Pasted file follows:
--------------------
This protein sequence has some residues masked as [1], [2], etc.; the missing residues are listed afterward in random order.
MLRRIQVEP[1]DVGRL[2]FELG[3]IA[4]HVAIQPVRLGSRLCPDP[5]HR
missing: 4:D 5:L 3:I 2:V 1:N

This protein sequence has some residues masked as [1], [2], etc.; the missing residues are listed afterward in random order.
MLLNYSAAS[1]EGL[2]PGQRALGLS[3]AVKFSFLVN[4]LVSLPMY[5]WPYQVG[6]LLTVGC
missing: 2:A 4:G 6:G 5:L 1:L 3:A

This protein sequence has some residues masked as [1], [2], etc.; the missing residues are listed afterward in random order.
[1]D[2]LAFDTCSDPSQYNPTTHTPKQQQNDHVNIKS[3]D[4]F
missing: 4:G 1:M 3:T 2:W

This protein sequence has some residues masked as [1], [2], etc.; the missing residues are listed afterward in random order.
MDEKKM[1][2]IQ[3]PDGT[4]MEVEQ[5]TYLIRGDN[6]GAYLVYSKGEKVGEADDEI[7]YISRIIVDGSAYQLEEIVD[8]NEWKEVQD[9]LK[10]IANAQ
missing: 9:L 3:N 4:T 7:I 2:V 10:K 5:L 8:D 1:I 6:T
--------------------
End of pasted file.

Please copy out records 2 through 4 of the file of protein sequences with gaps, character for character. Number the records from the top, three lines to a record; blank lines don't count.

This protein sequence has some residues masked as [1], [2], etc.; the missing residues are listed afterward in random order.
MLLNYSAAS[1]EGL[2]PGQRALGLS[3]AVKFSFLVN[4]LVSLPMY[5]WPYQVG[6]LLTVGC
missing: 2:A 4:G 6:G 5:L 1:L 3:A

This protein sequence has some residues masked as [1], [2], etc.; the missing residues are listed afterward in random order.
[1]D[2]LAFDTCSDPSQYNPTTHTPKQQQNDHVNIKS[3]D[4]F
missing: 4:G 1:M 3:T 2:W

This protein sequence has some residues masked as [1], [2], etc.; the missing residues are listed afterward in random order.
MDEKKM[1][2]IQ[3]PDGT[4]MEVEQ[5]TYLIRGDN[6]GAYLVYSKGEKVGEADDEI[7]YISRIIVDGSAYQLEEIVD[8]NEWKEVQD[9]LK[10]IANAQ
missing: 9:L 3:N 4:T 7:I 2:V 10:K 5:L 8:D 1:I 6:T